Incentive: (noun) a thing that motivates or encourages one to do something.
A great teacher in the classroom leads to success in that classroom. A great principal in the building's office leads to success in the school. And we'd suggest that a great superintendent at district HQ leads to success throughout the district.
And every day there is more and more hope for the Little Rock School District.
The school board seems to be doing an outstanding job. One of the best decisions that board has made lately is hiring Jermall Wright. The superintendent keeps making the news for all the best reasons.
LRSD leaders are exploring retention and incentive pay, according to the news side of this outfit--with more money going to those working in the most challenging schools. Teachers would receive incentive pay. Principals would receive incentive pay. The first year's money for the added salary (which could come next school year) would come from federal covid relief funds.
The plan goes like this: Principals would be given three-year contracts to help retention. Then teachers in a school could get up to $6,500 in incentive pay, depending on the school. Less money would be given to teachers in less-challenging schools. Principals could get as much as 10K. We refer you to Cynthia Howell's story in Monday's paper.
"It doesn't matter how many programs we purchase and it doesn't matter how many programs we put in schools," Superintendent Wright said, "The most important thing we can focus our efforts and attention on is putting a high-quality teacher in every single classroom and having a highly effective instructional and organizational leader in all of our schools.
"All of our work in this plan is geared toward developing the folks that we have or recruiting others to our district who can help us move the needle," he said, and added that for the Little Rock district to be a viable school system, the 30 percent of third-graders reading at grade level must, at a minimum, double within the next few years.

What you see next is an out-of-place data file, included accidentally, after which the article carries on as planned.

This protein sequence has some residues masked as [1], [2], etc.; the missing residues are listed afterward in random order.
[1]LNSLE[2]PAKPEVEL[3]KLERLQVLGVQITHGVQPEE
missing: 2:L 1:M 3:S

This is remarkable on a number of levels. As in, somebody should remark.
It is a sign that leaders in Little Rock's schools understand human beings respond to incentive. In education, this is not to be sneezed at. Too many in the education bureaucracy--not just in Little Rock, but everywhere--have opposed incentive pay in the past because they've demanded across-the-board increases instead. After all, inept teachers also pay union dues.
Incentive works. At least it motivates. It's a part of the word's definition.
There was some discussion, per our report, about whether what is being proposed is "merit" pay. Superintendent Wright says it is not, since he defines merit pay as money going to individual teachers. His proposal would be for all faculty at a school, as performance is measured from year to year. Making that distinction might make the plan easier to pass. Or maybe the phrase "merit pay" is impolitic.
Whatever gets them through the night. That this proposal is coming from within the school system, and is being met with general regard, is enough to make reformers sing.
Somebody take notes: If this is the start of something good in Little Rock, other school districts might want to copy and paste.